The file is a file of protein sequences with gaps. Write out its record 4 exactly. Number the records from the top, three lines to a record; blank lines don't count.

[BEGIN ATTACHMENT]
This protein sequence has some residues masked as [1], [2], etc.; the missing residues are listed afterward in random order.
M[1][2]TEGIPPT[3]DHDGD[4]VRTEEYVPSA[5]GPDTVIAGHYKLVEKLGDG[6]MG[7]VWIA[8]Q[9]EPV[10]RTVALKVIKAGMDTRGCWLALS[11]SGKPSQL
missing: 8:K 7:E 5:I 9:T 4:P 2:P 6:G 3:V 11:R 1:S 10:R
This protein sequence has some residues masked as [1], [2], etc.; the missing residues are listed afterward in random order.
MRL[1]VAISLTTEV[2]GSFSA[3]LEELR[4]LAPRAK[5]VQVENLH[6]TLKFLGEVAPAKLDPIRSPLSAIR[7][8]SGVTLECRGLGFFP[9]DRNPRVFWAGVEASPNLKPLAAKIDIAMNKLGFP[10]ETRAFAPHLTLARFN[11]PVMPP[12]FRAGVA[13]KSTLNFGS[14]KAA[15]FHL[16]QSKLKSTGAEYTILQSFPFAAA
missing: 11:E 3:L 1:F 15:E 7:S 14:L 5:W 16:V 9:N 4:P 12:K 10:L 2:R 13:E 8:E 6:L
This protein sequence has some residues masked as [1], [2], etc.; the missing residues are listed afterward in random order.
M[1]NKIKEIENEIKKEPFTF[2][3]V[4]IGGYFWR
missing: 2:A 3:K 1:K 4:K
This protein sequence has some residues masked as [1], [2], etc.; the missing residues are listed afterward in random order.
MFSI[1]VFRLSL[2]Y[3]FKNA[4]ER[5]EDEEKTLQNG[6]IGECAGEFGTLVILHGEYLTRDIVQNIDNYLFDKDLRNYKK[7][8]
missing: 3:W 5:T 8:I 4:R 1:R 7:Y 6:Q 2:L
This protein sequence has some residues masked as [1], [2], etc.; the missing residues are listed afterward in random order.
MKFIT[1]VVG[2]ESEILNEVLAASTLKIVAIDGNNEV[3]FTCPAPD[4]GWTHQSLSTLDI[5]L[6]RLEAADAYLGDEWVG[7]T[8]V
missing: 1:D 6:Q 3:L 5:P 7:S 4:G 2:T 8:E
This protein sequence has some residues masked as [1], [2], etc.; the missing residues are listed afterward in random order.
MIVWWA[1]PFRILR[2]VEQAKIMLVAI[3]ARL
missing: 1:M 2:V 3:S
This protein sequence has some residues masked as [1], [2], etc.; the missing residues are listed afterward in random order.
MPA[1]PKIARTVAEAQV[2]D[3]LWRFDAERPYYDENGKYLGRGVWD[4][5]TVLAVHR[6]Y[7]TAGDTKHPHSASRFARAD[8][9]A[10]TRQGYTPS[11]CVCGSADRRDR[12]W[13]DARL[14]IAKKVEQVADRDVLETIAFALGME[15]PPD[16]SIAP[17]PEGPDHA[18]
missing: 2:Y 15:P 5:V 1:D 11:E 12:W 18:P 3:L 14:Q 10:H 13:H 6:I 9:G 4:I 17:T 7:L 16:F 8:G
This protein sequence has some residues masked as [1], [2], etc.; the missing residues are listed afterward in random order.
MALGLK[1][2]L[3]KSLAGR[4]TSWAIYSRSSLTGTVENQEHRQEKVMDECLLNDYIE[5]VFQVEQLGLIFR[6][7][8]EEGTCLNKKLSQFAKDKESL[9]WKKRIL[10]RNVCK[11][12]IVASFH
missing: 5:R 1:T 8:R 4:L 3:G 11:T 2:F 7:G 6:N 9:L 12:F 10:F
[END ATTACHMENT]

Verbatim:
This protein sequence has some residues masked as [1], [2], etc.; the missing residues are listed afterward in random order.
MFSI[1]VFRLSL[2]Y[3]FKNA[4]ER[5]EDEEKTLQNG[6]IGECAGEFGTLVILHGEYLTRDIVQNIDNYLFDKDLRNYKK[7][8]
missing: 3:W 5:T 8:I 4:R 1:R 7:Y 6:Q 2:L